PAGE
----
QA Hospital 10th worst in country for A&E target

The accident and emergency department at Queen Alexandra Hospital in Cosham
The accident and emergency department at Queen Alexandra Hospital in Cosham
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QUEEN Alexandra Hospital is in the bottom 10 of trusts in the country for hitting the four-hour waiting time target in A&E.

The latest figures released from NHS England yesterday show that in November Portsmouth Hospitals NHS Trust, which runs QA, only saw 68.7 per cent of patients within the government target.

It was the 10th worst in England.

Trusts should see, treat or discharge 95 per cent of patients within four hours of them being admitted in an emergency department.

In October, the figure was slightly better at 69.3 per cent.

November is the lowest figure since April last year when it stood at 69.1 per cent.

A spokeswoman for PHT said: ‘Like many other hospitals around the country, our emergency department has been exceptionally busy over the last three months.

‘We have treated large and increasing numbers of sick, frail and elderly patients.

‘The severity of illness requiring admission into our beds has also increased – which has placed added pressure on our services.’

As reported in The News, health secretary Jeremy Hunt said this week that Whitehall was committed to ensuring people were seen within four hours but if the target needed to be ‘protected’, it may only apply to patients who need to be seen urgently.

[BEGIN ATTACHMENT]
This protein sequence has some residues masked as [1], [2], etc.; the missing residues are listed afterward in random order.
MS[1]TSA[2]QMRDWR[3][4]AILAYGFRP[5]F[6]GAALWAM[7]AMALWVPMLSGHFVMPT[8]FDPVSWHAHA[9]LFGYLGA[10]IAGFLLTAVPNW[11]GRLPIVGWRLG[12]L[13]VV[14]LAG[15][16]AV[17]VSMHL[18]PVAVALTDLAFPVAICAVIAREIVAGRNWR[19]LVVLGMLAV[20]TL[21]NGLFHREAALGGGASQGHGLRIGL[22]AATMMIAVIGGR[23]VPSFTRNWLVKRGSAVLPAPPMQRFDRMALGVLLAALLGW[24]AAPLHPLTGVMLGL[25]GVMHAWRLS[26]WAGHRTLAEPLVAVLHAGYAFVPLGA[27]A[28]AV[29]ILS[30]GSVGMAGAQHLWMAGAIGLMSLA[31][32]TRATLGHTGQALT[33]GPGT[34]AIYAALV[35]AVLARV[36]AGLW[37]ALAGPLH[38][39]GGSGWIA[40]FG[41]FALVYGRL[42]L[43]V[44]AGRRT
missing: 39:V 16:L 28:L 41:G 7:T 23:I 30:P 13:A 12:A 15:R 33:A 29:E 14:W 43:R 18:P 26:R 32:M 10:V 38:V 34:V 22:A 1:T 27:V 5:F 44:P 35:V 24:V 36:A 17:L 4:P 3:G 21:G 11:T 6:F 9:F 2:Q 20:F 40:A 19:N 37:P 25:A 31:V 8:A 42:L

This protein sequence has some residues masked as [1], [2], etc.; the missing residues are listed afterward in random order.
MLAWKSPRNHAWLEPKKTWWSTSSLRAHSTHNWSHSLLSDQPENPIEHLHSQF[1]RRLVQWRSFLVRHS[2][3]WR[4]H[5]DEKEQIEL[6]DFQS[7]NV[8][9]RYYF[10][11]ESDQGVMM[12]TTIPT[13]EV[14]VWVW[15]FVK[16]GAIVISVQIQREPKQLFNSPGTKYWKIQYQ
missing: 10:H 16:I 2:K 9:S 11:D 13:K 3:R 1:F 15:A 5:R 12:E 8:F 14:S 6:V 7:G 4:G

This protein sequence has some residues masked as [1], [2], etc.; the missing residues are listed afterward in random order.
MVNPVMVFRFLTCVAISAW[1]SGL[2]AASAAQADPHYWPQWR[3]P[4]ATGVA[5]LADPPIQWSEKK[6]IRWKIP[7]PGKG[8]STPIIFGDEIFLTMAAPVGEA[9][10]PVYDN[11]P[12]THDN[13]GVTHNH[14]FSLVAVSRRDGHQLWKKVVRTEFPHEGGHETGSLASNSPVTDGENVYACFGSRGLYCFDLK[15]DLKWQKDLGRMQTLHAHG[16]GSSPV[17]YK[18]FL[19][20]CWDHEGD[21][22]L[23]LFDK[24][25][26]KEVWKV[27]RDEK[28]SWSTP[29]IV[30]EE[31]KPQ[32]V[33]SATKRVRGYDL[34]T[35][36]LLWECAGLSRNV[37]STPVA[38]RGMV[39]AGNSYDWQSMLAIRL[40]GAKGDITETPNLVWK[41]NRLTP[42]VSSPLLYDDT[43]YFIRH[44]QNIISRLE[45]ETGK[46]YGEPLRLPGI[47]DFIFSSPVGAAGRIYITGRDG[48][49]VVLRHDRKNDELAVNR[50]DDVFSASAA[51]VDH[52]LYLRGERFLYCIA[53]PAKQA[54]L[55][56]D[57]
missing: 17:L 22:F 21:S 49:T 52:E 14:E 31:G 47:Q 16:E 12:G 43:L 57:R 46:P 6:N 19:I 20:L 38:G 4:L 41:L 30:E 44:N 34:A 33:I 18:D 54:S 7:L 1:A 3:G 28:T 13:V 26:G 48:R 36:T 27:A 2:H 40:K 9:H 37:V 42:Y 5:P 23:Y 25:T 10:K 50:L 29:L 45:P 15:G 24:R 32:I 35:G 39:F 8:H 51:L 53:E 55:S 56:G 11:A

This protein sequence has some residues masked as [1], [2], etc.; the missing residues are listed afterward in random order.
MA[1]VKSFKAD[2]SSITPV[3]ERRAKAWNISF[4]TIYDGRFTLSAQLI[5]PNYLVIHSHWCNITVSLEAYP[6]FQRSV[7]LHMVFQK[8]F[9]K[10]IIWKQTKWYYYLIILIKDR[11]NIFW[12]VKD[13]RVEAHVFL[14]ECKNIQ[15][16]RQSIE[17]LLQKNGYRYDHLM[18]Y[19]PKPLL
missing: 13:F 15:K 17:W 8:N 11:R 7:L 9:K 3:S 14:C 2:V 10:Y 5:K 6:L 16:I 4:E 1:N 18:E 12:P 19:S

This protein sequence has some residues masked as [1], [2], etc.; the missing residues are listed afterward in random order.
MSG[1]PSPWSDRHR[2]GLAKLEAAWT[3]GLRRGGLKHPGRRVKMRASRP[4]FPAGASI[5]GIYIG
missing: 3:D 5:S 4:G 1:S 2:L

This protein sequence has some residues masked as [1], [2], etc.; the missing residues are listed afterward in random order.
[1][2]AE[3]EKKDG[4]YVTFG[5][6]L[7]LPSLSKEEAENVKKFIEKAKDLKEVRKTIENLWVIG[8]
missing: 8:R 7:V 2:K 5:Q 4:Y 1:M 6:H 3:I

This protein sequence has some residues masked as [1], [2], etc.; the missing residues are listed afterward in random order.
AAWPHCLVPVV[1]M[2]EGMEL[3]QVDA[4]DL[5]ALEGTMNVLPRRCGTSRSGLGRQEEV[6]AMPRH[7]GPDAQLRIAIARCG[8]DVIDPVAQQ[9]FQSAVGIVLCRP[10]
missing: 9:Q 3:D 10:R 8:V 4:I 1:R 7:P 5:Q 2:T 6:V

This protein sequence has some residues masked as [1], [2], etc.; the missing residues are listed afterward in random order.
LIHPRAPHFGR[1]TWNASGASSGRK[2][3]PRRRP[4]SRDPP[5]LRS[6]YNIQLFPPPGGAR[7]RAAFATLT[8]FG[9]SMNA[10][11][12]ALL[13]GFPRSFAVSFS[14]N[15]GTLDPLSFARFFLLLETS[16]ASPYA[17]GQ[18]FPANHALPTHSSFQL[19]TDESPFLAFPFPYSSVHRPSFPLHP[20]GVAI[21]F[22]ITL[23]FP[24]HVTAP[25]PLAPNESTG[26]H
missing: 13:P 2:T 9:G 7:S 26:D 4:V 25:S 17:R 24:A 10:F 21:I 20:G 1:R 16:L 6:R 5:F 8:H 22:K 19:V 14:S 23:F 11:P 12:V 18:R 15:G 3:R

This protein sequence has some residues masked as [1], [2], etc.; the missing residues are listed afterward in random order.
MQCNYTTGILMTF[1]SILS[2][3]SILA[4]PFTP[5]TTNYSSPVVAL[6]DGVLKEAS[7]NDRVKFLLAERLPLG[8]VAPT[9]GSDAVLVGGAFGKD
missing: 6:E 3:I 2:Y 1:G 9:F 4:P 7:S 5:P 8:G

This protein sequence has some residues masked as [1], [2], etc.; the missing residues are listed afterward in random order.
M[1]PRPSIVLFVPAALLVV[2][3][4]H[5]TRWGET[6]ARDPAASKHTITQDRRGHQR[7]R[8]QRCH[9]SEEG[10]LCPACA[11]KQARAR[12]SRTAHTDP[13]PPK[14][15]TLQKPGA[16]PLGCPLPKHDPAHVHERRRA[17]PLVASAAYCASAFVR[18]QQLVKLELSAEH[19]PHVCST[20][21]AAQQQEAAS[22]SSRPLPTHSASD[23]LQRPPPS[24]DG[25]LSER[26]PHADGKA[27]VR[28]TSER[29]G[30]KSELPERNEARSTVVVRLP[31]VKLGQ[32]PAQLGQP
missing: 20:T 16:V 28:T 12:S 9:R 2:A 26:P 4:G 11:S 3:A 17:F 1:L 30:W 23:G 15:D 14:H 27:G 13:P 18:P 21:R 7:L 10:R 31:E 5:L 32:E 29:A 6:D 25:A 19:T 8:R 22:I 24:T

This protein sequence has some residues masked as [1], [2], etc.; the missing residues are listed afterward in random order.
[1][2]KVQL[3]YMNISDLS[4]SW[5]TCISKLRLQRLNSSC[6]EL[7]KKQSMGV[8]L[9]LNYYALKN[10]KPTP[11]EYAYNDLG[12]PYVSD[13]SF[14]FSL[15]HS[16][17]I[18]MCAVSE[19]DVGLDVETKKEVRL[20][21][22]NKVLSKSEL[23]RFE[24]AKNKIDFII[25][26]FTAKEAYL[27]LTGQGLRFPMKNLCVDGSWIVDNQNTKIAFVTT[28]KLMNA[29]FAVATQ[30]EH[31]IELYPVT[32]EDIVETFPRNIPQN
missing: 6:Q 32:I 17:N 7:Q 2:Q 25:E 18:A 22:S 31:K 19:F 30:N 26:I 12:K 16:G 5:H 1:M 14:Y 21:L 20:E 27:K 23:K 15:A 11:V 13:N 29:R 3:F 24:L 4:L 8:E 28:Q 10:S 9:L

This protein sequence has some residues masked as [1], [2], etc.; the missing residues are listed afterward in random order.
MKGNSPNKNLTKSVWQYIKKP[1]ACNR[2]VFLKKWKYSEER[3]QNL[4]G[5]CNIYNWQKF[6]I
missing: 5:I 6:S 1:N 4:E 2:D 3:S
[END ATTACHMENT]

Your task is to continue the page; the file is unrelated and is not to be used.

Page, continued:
In response to what Mr Hunt said, Portsmouth South MP Flick Drummond said: ‘Targets still have their place and I am still very concerned about A&E at QA.’

Mrs Drummond also hopes more people who aren’t in immediate danger will stay away from A&E.

She said: ‘People need to start using the walk-in centres, rather than A&E.’

This is echoed by PHT. The spokeswoman added: ‘We would ask patients to think carefully about their urgent care needs.

‘A&E is for major emergencies such as severe chest pain, breathing difficulties, serious accidents and severe bleeding.

‘We are working hard with NHS partners to reduce the number of patients that do not need to be in an acute bed for their continuing health or social care.

‘This will enable us to safely discharge patients and ensure we have more space for our emergency admissions.’